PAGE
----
Sir John A. Macdonald is one of four historical figures at the centre of a four-part speaking series hosted by the UVic History Department. (National Archives of Canada/CP)

Their names are on our street signs, and some of them are even on our money. But in 2018, should we continue to honour controversial figures in Canadian history?

John A. Macdonald, Joseph W. Trutch, Matthew Baillie Begbie, and James Douglas are the focus of “Controversial Characters in Context – A Four Part Series.”

The UVic Department of History will be hosting the series of talks at Victoria City Hall throughout the year.

“To move forward in the spirit of ‘truth and reconciliation’ we need to know the truths of our past,” reads a UVic news release on the event.

Four historians will present brief “warts and all” biographies of each figure. Each talk will be followed by a public discussion.

The first talk takes place Wednesday, May 9th, at 7–8:30 p.m. and will focus specifically on MacDonald, the first Prime Minister of Canada.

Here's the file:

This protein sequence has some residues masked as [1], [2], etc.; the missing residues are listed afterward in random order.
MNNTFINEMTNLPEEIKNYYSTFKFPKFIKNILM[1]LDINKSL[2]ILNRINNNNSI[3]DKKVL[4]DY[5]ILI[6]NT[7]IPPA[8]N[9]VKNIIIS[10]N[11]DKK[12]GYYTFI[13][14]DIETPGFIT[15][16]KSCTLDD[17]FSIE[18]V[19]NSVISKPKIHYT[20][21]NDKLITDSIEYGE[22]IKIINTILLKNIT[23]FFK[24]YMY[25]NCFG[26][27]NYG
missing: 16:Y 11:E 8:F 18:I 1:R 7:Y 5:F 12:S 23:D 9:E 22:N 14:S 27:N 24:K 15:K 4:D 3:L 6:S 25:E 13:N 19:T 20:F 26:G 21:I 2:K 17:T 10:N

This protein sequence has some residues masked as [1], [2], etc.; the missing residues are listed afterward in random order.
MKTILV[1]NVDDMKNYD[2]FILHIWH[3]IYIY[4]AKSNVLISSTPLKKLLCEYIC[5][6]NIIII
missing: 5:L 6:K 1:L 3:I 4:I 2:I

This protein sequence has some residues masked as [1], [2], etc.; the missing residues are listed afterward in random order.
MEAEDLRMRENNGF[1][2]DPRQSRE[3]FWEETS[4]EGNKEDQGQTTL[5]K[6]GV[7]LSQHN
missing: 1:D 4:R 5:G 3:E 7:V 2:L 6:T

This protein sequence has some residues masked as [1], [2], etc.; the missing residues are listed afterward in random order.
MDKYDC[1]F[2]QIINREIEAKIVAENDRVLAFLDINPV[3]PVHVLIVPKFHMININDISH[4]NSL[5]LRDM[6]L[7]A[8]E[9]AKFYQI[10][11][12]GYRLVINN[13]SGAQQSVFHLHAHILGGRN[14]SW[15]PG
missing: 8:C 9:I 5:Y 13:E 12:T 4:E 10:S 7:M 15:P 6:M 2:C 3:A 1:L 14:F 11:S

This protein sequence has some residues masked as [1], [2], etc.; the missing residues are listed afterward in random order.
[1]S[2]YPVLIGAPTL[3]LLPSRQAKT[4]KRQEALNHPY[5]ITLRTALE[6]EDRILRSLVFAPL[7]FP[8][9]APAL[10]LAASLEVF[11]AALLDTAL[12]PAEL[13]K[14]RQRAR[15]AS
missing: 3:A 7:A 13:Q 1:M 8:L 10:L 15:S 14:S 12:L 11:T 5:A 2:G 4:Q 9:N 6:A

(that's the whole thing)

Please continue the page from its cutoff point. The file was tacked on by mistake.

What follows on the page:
Macdonald and Trutch at centre of long-running debate

This is not the first time that controversy around commemorating Macdonald or Trutch has come up in Victoria.

Last January, the Indigenous Solidarity Working Group hosted a debate on the renaming of Fairfield’s Trutch Street.

That came six months after the University of Victoria renamed one of its residence buildings after students petitioned for it to do so.

And last August, City Council heard debate regarding the possible removal of Macdonald’s statue outside City Hall.

There has been no major developments on either issue since then. However, city councillor Ben Isitt told Victoria Buzz that the Indigenous  Solidarity Working Group is currently reaching out to First Nations and other stakeholders with plans to submit a formal proposal to City Council regarding Trutch Street.

The full list of “Controversial Figures in Context” events is as follows:

John A. Macdonald, May 9th: Presented by Dr. Penny Bryden, author of Canada: A Political Biography.
Joseph W. Trutch, June 19th: Presented by Dr. John Lutz, author of Makuk: A New History of Aboriginal-Settler Relations.
Matthew Baillie Begbie, September 5th: Presented by Hamar Foster, QC, co-editor of The Grand Experiment: Law and Legal Culture in British Settler Societies.
James Douglas, October 22nd: Presented by John Adams, author of Old Square Toes and His Lady: The Lives of James and Amelia Douglas.

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